Solving Nonlinear Equations by Abstraction, Gaussian Elimination, and Interval Methods

Conference paper
Part of the Lecture Notes in Computer Science book series (LNCS, volume 2309)


The solving engines of most of constraint programming systems use interval-based consistency techniques to process nonlinear systems over the reals. However, few symbolic-interval cooperative solvers are implemented. The challenge is twofold: control of the amount of symbolic computations, and prediction of the accuracy of interval computations over transformed systems.

In this paper, we introduce a new symbolic pre-processing for interval branch-and-prune algorithms based on box consistency. The symbolic algorithm computes a linear relaxation by abstraction of the nonlinear terms. The resulting rectangular linear system is processed by Gaussian elimination. Control strategies of the densification of systems during elimination are devised. Three scalable problems known to be hard for box consistency are efficiently solved.


Symbolic Computation Gaussian Elimination Interval Arithmetic Linear Relaxation Real Interval 
These keywords were added by machine and not by the authors. This process is experimental and the keywords may be updated as the learning algorithm improves.


Unable to display preview. Download preview PDF.

Unable to display preview. Download preview PDF.


  1. 2.
    F. Benhamou, D. McAllester, and P. Van Hentenryck. CLP(Intervals) Revisited.In Procs. of ILPS'94, Intl. Logic Prog. Symp., pages 124–138, Ithaca, USA, 1994. MIT Press.Google Scholar
  2. 3.
    F. Benhamou and W. J. Older. Applying Interval Arithmetic to Real, Integer and Boolean Constraints. J. of Logic Programming, 32(1):1–24, 1997.zbMATHCrossRefMathSciNetGoogle Scholar
  3. 4.
    M. Ceberio and L. Granvilliers. Solving Nonlinear Systems by Constraint Inversion and Interval Arithmetic. In Procs. of AISC’2000, 5th Intl. Conf. on Artificial Intelligence and Symbolic Computation, volume 1930 of LNAI, Madrid, Spain, 2000. Springer-Verlag.Google Scholar
  4. 5.
    A. Colmerauer. Naive Solving of Non-linear Constraints. In F. Benhamou and A. Colmerauer, eds., Constraint Logic Programming: Selected Research, pages 89–112. MIT Press, 1993.Google Scholar
  5. 6.
    F. Goualard, F. Benhamou, and L. Granvilliers. An Extension of the WAM for Hybrid Interval Solvers. J. of Functional and Logic Programming, 5(4):1–31, 1999.Google Scholar
  6. 7.
    L. Granvilliers. A Symbolic-Numerical Branch and Prune Algorithm for Solving Non-linear Polynomial Systems.J. of Universal Comp. Sci., 4(2):125–146, 1998.zbMATHMathSciNetGoogle Scholar
  7. 8.
    L. Granvilliers, E. Monfroy, and F. Benhamou. Symbolic-Interval Cooperation in Constraint Programming. In Procs. of ISSAC’2001, 26th Intl. Symp. on Symbolic and Algebraic Computation, pages 150–166, Univ. of Western Ontario, London, Ontario, Canada, 2001. ACM Press.Google Scholar
  8. 9.
    T. J. Hickey. CLIP: a CLP(Intervals) Dialect for Metalevel Constraint Solving. In Procs. of PADL’2000, Intl. Workshop on Practical Aspects of Declarative Languages, volume 1753 of LNCS, pages 200–214, Boston, USA, 2000. Springer-Verlag.Google Scholar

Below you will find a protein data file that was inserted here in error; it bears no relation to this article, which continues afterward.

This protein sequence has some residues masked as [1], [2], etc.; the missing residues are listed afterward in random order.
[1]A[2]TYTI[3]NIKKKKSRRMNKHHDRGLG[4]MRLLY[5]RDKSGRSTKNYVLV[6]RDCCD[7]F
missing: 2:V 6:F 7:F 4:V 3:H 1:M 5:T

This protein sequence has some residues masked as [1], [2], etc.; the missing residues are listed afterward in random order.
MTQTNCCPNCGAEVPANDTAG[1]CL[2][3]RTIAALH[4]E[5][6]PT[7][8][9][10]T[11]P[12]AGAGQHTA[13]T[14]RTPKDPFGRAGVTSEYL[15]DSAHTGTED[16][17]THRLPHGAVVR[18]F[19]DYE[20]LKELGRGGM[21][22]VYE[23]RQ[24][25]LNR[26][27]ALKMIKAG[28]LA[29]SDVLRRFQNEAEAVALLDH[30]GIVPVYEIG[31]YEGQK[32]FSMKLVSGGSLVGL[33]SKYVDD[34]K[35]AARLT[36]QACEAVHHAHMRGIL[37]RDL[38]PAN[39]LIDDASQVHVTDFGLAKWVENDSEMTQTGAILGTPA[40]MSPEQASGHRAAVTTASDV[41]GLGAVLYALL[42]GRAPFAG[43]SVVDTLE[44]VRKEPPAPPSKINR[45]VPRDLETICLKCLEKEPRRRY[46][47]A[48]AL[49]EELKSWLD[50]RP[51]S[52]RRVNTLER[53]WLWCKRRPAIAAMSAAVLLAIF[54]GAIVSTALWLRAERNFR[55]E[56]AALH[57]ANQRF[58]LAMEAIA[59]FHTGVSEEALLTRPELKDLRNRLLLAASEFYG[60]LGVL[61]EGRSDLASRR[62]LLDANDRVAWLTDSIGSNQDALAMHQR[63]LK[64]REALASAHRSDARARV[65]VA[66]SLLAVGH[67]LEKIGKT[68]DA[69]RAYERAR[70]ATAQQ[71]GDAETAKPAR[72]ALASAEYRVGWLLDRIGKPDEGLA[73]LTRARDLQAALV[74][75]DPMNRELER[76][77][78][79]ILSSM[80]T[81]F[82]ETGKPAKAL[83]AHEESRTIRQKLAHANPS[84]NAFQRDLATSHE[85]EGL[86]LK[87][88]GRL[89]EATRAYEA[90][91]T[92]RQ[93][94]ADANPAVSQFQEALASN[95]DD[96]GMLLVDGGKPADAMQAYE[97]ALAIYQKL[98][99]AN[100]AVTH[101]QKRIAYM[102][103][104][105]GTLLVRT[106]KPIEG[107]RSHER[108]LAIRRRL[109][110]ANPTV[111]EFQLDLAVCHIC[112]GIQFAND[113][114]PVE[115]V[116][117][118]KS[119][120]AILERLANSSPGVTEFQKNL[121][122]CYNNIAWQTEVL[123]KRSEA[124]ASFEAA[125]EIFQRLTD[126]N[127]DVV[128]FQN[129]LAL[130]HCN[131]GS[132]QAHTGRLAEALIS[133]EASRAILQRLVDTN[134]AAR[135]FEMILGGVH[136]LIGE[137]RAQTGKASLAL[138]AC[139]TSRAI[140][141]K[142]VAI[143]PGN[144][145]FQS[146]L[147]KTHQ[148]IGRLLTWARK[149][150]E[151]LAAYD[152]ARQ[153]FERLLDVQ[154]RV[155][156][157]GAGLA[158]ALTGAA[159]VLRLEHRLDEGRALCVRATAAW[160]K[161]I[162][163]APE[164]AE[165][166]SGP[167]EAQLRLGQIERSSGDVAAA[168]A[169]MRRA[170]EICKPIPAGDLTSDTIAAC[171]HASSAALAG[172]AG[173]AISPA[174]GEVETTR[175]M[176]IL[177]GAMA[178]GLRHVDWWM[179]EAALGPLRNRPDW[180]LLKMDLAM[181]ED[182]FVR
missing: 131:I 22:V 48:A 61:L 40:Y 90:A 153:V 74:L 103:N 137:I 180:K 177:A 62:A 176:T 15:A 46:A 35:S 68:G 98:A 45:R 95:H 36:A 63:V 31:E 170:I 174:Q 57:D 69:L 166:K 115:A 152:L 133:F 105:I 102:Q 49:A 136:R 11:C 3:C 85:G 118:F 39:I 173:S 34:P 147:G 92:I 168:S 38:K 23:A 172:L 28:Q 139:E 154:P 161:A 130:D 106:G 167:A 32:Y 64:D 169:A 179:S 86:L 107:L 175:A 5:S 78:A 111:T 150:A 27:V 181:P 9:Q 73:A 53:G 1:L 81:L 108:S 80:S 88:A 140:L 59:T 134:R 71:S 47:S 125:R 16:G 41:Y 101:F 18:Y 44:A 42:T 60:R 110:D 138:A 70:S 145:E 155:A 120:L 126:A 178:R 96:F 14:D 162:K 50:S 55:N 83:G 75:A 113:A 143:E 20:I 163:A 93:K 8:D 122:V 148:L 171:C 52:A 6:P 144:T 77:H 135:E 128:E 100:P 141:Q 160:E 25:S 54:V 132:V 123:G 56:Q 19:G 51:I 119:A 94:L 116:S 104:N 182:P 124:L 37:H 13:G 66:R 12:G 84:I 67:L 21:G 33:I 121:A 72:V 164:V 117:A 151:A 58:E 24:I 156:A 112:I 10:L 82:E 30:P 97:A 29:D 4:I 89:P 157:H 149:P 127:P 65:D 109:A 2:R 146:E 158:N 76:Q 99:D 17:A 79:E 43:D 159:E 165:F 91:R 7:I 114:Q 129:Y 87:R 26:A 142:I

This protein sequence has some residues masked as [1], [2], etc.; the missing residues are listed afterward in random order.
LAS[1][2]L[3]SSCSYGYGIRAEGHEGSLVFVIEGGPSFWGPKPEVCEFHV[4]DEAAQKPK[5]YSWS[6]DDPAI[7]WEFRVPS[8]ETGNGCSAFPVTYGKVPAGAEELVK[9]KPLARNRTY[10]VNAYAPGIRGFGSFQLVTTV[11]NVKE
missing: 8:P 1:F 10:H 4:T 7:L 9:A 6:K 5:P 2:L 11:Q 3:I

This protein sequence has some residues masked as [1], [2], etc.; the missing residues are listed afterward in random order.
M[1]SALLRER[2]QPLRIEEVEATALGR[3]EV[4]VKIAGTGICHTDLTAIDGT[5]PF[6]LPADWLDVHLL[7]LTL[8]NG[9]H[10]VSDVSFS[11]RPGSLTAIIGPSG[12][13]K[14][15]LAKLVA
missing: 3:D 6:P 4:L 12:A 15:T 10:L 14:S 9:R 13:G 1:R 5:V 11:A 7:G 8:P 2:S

9. 10.
    H. Hong. RISC-CLP(Real): Constraint Logic Programming over Real Numbers. In F. Benhamou and A. Colmerauer, eds., Constraint Logic Programming: Selected Research. MIT Press, 1993.Google Scholar
  10. 11.
    J. Jaffar, S. Michaylov, P. Stuckey, and R. Yap. The CLP(ℜ) Language and System. ACM Trans. on Programming Languages and Systems, 14(3):339–395, 1992.CrossRefGoogle Scholar
  11. 12.
    P. Marti and M. Rueher. A Distributed Cooperating Constraints Solving System. Intl. J. on Artificial Intelligence Tools, 4(1–2):93–113, 1995.CrossRefGoogle Scholar
  12. 13.
    R. E. Moore. Interval Analysis. Prentice-Hall, Englewood Cliffs, NJ, 1966.zbMATHGoogle Scholar
  13. 14.
    J.-F. Puget and M. Leconte. Beyond the Glass Box: Constraints as Objects. In Procs. of ILPS’95, Intl. Logic Programming Symposium, pages 513–527, Portland, USA, 1995. MIT Press.Google Scholar
  14. 15.
    A. Semenov and A. Leshchenko. Interval and Symbolic Computations in the Unicalc Solver. In Procs. of INTERVAL’94, pages 206–208, St-Petersburg, Russia, 1994.Google Scholar
  15. 16.
    M. H. Van Emden. Algorithmic Power from Declarative Use of Redundant Constraints. Constraints, 4(4):363–381, 1999.zbMATHCrossRefMathSciNetGoogle Scholar
  16. 17.
    P. Van Hentenryck, D. McAllester, and D. Kapur. Solving Polynomial Systems Using a Branch and Prune Approach. SIAM J. on Numerical Analysis, 34(2):797–827, 1997.zbMATHCrossRefGoogle Scholar
  17. 18.
    P. Van Hentenryck, L. Michel, and Y. Deville. Numerica: a Modeling Language for Global Optimization. MIT Press, 1997.Google Scholar
  18. 19.
    M. Wallace, S. Novello, and J. Schimpf. ECLiPSe: A Platform for Constraint Logic Programming. Technical report, IC-Parc, London, 1997.Google Scholar
  19. 20.
    K. Yamamura, H. Kawata, and A. Tokue. Interval Analysis using Linear Programming. BIT, 38:188–201, 1998.CrossRefMathSciNetGoogle Scholar

Copyright information

© Springer-Verlag Berlin Heidelberg 2002

Authors and Affiliations

  1. 1.IRIN - University of NantesNantes Cedex 3France

Personalised recommendations